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Family Insurance Premiums Rise Modestly For 3rd Year, But Still Approach $17,000

| September 11, 2014

family insurance premiums costs

He breathes a slight sigh of relief. (aehdeschaine)

Premiums for job-based insurance rose modestly for the third consecutive year, reflecting slowed spending, even as key elements of the federal health care law went into effect.

Family premiums rose 3 percent in 2014, one of the lowest increases tracked since the Kaiser Family Foundation and the Health Research & Educational Trust began surveying employers in 1999. (Kaiser Health News is an editorially independent program of the foundation.)


Nonetheless, the cost of the average family plan rose to $16,834 annually, according to the survey of more than 2,000 employers nationwide.

While both critics and supporters of the Affordable Care Act are likely to find fodder for their positions, the report portrays 2014 as a relatively stable year for employer coverage, with little change in the type of plans offered or their costs.  The percentage of firms offering health benefits (55 percent) and the percentage of workers covered at those firms (62 percent) were statistically unchanged from 2013, despite predictions of the law’s critics that many firms would drop coverage.

“We’re in a period of very modest premium increases where the feeling that the employer-based system  is unsustainable may cool, at least for a while, until we see higher increases in premiums again for group insurance,” said Drew Altman, president and CEO of the foundation. “No one knows when we might see that again or how sharp those increases may be.”

Total premium costs for single coverage remained about the same, hitting $6,025 a year. And workers paid the same percentage of the premium as they have for the past several years, about 29 percent for family coverage and 18 percent for single plans.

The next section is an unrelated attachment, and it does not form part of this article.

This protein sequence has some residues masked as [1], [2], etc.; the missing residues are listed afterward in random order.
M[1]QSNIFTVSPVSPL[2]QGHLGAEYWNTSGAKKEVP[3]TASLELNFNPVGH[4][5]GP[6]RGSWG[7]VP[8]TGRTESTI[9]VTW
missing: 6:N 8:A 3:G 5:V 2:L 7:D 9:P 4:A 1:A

In recent years, employers have been shifting more costs to workers, including raising workers’ deductibles, or the amount people have to pay before most benefits kick in. However, the survey found that there was no significant change in deductibles this year.

In 2014, the average deductible for single employees was $1,217, a 47 percent increase since 2009.  Employees at small firms paid even more, averaging $1,797.

Among the changes noted by the survey: The percent of covered workers potentially liable for more than $6,350 in out-of-pocket costs under their plans, dropped from 14 percent in 2013 to 7 percent this year. The health law caps out-of- pocket costs, although some employers could go over that amount this year.

But the report warns that insurance may look different in 2015.

For the first time, employers with 50 or more workers are slated to face fines if they don’t offer coverage, a provision that was supposed to begin this year, but was delayed by the Obama administration.

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Although 92 percent of companies with 50 or more workers already offer coverage, the survey notes that some of those employers may change eligibility rules, or the amount they pay toward coverage.  Conversely, some firms may offer workers coverage for the first time to avoid fines.